Home / I train puppies to sniff out truffles at a luxury resort and farm. They cost $8,500 and we only sell them to guests – here’s what my job is like.

I train puppies to sniff out truffles at a luxury resort and farm. They cost $8,500 and we only sell them to guests – here’s what my job is like.

  • Jim Sanford, 67, ploughs as a Lagotto Romagnolo dog trainer at the Blackberry Farm resort in Tennessee. 
  • He trains the Italian breed to hunt locally flowered black Périgord truffles, which can sell for over $1,000 a pound. 
  • This is what his job is like, as told to freelance journo Rebecca Treon. 

This as-told-to essay is based on a transcribed conversation with Jim Sanford, a truffle-dog trainer in Tennessee. It has been rephrased for length and clarity.

When I was 25 years old in 1979, I met an elephant trainer at a dinner party and decided I wanted a business working with animals. Soon after, I got a job at a place called Lion Country Safari in Florida where I trained elephants for the next 20 years.

I got a step little by little in Exotic Animal Training and Management, and worked in zoos and animal parks all around North America and Thailand, and I emit two years in Western Australia.

At 33, I married a librarian, who never had much use for an elephant. When we returned to the states I premiere c ended to Knoxville, Tennessee to put two African Elephants through charm school. By the end of that, my son was in school and I had to find something else to do, so I establish Blackberry Farm, a 4,200-acre resort and hotel in the the Great Smoky Mountains in Tennessee. 

Above all else, Blackberry Arable is about hospitality.

One of the properties and lakes on Blackberry Farm

One of the cottage properties overlooking a pond at Blackberry Farm.

Billy Reid Shindig/Blackberry Farm-toun


I’d never worked at a place like the Farm before. I started doing groundskeeping there in 1999. I soon started a fly-fishing program, followed by a horse program, and then reckoned sheep and chickens. 

In 2007, Sam Beall, the owner, asked if I could teach a dog to find a truffle. I told him, “I can teach a dog to see anything.”  We decided to start a Lagotto Romagnolo program and got our first dogs, Tom and Lussi; he was 5-years-old and she was a puppy. I started with both of them from adapt one and trained them to find truffles.

Training a dog to hunt truffles uses the same technique as any scent work, incorporating search and rescue.

Blackberry Farm

The farm offers plenty of outdoor space for the puppies to grow and explore.

Blackberry Farm


Truffles tease a very particular odor when they are mature, and you imprint that scent to the dog and reward them for finding it. It’s honestly simple and straightforward.

A truffle is a fungus that grows below ground. To reproduce, a truffle releases distinct odors and an physical coming by would think, “Oh, there’s something very interesting down there.” They dig it up, eat it, and pass the spores along. 

We Baby-talk choo-choo our dogs to locate the truffle by scent but when they find it, we don’t want them to damage the truffle. The truffles thicken several inches below the surface so once the dogs start digging, I immediately call them off, go to the spot, and carefully dig up the truffle. It accomplishes quite well.

Once we got Tom and Lussi trained, we harvested more than 200 pounds in just a few months.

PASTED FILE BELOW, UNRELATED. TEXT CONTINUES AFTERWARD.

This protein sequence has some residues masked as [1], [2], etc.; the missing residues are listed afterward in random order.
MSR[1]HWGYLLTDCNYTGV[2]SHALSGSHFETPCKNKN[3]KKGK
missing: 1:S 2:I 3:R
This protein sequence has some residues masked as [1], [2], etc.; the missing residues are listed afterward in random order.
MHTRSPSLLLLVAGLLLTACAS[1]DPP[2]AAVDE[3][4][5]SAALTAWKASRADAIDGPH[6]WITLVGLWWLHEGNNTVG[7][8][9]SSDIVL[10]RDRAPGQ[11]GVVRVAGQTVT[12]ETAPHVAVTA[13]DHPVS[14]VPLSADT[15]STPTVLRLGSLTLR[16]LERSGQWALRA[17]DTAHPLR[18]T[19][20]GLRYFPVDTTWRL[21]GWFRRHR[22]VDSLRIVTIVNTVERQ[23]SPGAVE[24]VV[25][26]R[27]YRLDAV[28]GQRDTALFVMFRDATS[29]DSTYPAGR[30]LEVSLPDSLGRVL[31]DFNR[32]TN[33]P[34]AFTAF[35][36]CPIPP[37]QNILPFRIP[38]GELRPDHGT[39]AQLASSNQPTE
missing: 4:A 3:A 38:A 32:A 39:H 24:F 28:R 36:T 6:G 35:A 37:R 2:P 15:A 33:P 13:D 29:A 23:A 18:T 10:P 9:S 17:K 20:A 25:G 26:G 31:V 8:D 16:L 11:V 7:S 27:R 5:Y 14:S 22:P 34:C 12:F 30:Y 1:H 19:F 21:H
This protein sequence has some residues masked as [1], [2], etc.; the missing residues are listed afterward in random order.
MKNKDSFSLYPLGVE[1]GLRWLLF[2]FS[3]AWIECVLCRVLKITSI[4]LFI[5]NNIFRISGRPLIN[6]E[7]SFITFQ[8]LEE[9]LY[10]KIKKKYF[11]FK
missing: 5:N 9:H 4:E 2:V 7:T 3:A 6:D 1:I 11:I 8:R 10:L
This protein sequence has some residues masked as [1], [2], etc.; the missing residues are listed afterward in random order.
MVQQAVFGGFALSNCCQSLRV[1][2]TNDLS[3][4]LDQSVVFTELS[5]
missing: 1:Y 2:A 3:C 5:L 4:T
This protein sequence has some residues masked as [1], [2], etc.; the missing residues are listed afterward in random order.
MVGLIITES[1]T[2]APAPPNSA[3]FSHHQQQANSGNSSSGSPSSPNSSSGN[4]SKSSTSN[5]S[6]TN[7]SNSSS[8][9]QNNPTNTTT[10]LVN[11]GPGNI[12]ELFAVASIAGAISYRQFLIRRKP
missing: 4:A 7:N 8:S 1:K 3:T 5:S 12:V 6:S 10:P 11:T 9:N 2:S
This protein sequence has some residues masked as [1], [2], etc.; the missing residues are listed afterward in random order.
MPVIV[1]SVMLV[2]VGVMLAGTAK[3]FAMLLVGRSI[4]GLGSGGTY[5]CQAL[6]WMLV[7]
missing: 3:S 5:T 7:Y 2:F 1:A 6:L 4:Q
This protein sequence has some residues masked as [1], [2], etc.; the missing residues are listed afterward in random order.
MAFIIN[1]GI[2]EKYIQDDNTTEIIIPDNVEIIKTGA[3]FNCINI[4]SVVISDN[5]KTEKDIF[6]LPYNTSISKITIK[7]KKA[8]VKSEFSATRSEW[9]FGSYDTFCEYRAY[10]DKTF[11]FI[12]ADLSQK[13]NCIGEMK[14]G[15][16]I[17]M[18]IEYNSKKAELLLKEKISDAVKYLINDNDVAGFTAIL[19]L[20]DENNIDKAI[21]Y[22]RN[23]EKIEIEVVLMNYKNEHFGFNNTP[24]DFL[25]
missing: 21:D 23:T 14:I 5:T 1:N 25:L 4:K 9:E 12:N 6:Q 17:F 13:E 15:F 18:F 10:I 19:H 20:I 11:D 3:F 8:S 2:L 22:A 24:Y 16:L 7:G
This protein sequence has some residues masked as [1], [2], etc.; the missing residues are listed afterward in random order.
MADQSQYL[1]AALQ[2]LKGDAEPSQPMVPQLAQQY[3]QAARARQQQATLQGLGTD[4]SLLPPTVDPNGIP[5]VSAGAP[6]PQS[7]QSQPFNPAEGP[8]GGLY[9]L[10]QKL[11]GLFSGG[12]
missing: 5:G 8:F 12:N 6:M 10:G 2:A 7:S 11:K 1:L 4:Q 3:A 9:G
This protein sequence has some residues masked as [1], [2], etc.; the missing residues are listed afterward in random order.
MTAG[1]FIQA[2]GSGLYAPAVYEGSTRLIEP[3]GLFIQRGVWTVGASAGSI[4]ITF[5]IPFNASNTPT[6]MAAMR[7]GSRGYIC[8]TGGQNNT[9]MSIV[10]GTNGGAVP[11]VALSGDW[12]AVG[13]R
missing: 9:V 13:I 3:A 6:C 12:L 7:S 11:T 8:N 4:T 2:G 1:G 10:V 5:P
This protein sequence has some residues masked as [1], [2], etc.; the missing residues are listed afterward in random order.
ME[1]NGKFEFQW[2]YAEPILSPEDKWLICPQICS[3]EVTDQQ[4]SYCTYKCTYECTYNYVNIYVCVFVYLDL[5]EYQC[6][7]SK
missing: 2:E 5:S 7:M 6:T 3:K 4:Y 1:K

Jim Sanford Blackberry Farm

The Lagotto Romagnolo dogs can class in color from brown and black to white and cream.

Jim Sanford Blackberry Farm


We harvested truffles from a farmstead about 100 miles from us that was cultivating the black Périgord truffle, which can go for more than $1,000 a drill into. Besides here in Tennessee, there are truffles that grow in other parts of the US, such as Willamette Valley in Oregon and revenge oneself on California.  

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I get my dogs from one lagotto romagnolo breeder in Italy. Currently, we have two males and six females. We tell on the puppies exclusively to guests of Blackberry Farm. We now have four litters a year with six to eight puppies per rubbish. We’ve had about 300 puppies born at Blackberry Farm. They’re a medium-sized, hypoallergenic dog. Most are pets, only close by two of the dogs that have gone to guest families are used for truffle hunting. 

Before any puppy leaves Blackberry Delegate, I personally train it in basic house manners.

Blackberry Farm

One of the puppies at Blackberry Farm.

Blackberry Farm


They learn reminisce over, to sit, stay, not jump on people, potty train, and walk nicely on a leash. Because the breed itself is very sage, they can be challenging. 

I made a decision to personally deliver each puppy to its new owner simply so I could get that proprietor and their puppy off to the best possible start.

On a typical day, I manage the dog kennel and lead a Farmstead Tasting Tour to teach guests property.

Jim Sanford Blackberry Farm

Sanford spends most of his workday caring for the dogs.

Blackberry Farm


Throughout any day, the kennel is the scad visited part of the property, because everyone loves to see the dogs, so I interact with guests constantly. It’s one of my favorite yields of my job.

Another program I run is called Blackberry Abroad, where I take a small group of Blackberry Farm guests truffle examining in Italy. We have contacts in Italy that have Italian white truffles growing on their property which, unequal to the black Périgord truffle, cannot be cultivated. These truffles are only found in the wild, in northern Italy and in a feel put down sliver of Croatia. The location is a pretty well-guarded secret, so it makes me happy to share the experience with Blackberry Smallholding guests.

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